When mucus that lines your nose builds up and drips down into the back of your throat, it results in a postnasal drip.

To deal with a postnasal drip, you can try one of the following home remedies:

  • Run a humidifier and drink lots of fluids.

  • Use saline irrigation to flush the nasal passages.

Call your doctor if you notice that the mucus smells bad, you have a fever, or you are wheezing. They'll be able to diagnose your symptoms and prescribe a treatment plan.

Strep Throat

Strep throat is a bacterial infection that can make your throat feel sore and scratchy. The bacteria — group A streptococcus — is contagious and spreads through drops when someone with the infection sneezes or coughs, shares food or drinks, or touches an infected surface and the bacteria is transferred to the noses, mouths, or eyes of others.

While it accounts for a small portion of sore throats, it can lead to a more serious condition such as rheumatic fever. Strep throat is most common in children, but it affects people of all ages. If you or your child has signs or symptoms of strep throat, see your doctor for prompt testing and treatment.

While the main symptom is a sore throat, other symptoms include:

  • Swollen glands in the neck

  • Red, swollen tonsils

  • Nausea

  • Fever

  • Aches and pains

Antibiotics or over-the-counter pain relievers can help soothe your painful symptoms and you can try the following home remedies:

  • Resting. Sleep helps your body to ward off infection. If you have strep throat, do not go to work and if your child has it, keep him or her at home until the symptoms have gone away.

  • Drink plenty of water. A helpful remedy for a sore throat is keeping it moist by drinking water or herbal tea. A moist throat makes it easier to swallow and prevents dehydration.

  • Eat soothing foods. Eat foods such as soups, cooked cereal, yogurt, and mashed potato.

  • Gargle with warm salt water. Try to gargle several times a day with a mixture of warm water and salt to help relieve throat pain.

When you have a strep infection, swallowing is painful and you may have a high fever. In such instances, it's best to seek medical advice.

Is a sore throat causing you discomfort?

Don’t wait to feel better. Schedule an online appointment with a doctor or nurse practitioner.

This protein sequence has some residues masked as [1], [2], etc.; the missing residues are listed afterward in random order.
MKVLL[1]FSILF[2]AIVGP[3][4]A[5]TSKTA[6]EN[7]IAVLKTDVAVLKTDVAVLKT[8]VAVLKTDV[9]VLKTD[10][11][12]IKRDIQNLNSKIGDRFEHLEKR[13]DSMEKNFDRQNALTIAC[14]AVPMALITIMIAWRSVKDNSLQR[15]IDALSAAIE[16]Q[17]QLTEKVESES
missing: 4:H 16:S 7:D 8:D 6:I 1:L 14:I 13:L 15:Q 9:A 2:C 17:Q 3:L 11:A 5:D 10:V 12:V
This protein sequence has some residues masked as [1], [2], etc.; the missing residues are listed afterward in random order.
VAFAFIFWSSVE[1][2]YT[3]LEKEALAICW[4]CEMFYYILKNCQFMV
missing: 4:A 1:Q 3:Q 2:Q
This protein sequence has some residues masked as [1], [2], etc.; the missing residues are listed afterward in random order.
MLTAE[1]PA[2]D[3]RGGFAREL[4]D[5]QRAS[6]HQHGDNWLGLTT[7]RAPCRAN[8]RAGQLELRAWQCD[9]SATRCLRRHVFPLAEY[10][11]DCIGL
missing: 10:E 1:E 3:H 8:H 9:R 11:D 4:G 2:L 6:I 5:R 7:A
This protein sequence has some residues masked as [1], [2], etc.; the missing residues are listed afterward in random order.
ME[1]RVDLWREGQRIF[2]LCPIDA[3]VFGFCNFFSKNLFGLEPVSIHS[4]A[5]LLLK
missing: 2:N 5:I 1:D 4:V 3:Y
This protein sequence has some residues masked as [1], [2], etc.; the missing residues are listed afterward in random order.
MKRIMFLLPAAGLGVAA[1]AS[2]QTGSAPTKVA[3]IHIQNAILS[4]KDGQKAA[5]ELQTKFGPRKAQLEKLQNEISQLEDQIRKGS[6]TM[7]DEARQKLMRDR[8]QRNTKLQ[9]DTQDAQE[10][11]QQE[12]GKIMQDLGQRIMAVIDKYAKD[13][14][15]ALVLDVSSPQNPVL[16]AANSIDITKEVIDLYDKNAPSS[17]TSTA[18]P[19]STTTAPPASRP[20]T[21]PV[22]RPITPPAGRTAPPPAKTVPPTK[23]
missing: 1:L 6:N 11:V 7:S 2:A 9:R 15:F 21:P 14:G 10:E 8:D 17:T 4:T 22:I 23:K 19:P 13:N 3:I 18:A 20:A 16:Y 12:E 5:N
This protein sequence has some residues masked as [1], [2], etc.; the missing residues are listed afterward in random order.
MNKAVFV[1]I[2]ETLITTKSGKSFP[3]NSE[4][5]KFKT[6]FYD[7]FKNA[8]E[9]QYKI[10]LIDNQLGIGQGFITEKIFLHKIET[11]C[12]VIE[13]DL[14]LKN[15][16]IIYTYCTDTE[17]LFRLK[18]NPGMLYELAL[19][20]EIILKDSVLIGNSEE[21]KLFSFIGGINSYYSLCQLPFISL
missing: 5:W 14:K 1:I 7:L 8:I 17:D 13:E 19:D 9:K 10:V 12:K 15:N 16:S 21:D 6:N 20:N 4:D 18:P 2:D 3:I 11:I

Common Cold

Many people get colds in winter but it is possible to get a cold at any time of the year. Although most people recover within 7-10 days, people with weak immune systems or asthma may develop serious illnesses such as pneumonia.

Millions of people in the U.S. get the common cold, and it is one of the leading reasons why people miss going to school or work. Adults have an average of two to three colds per year, and children have even more.

The common cold is a viral infection of your nose and throat. Many types of viruses can cause a common cold. It is usually harmless and has the following symptoms:

  • Runny or stuffy nose

  • Sneezing and coughing

  • Body aches

  • Headache

Key Point: Remedies for the Common Cold

Chicken soup: Chicken soup reduces pain and keeps you hydrated. It is easy to eat, and it helps soothe a sore throat.

Ginger: Ginger has many health benefits. A few slices in boiling water may help to soothe a sore throat and ward off nausea.

Honey: Honey contains antibacterial properties and you can drink it in tea with lemon to help ease a sore throat. Honey is also a cough suppressant — giving it to children at bedtime reduces the severity of their coughing and can help them sleep better.

Garlic: Like ginger, garlic has medicinal properties. It helps reduce the symptoms of a cold and some people believe that eating garlic regularly may help you avoid getting sick in the first place.

Other remedies for colds include echinacea, vitamin C, probiotics, and salt water for gargling. Vapor rubs, humidifiers, and warm baths also help to relieve cold symptoms.

Flu or Influenza

The flu is a viral illness and has many similar symptoms to the common cold, including a sore throat.

However, flu can have more serious symptoms and in some instances may lead to life-threatening complications such as pneumonia.

Symptoms include:

  • Fever

  • Chills

  • Cough

  • Runny nose

  • Congestion

  • Muscle aches

  • Headaches

  • Extreme tiredness

  • Vomiting

  • Diarrhea

Most people who get the flu can treat themselves at home without having to see the doctor. If, however, you experience emergency symptoms, get medical care immediately.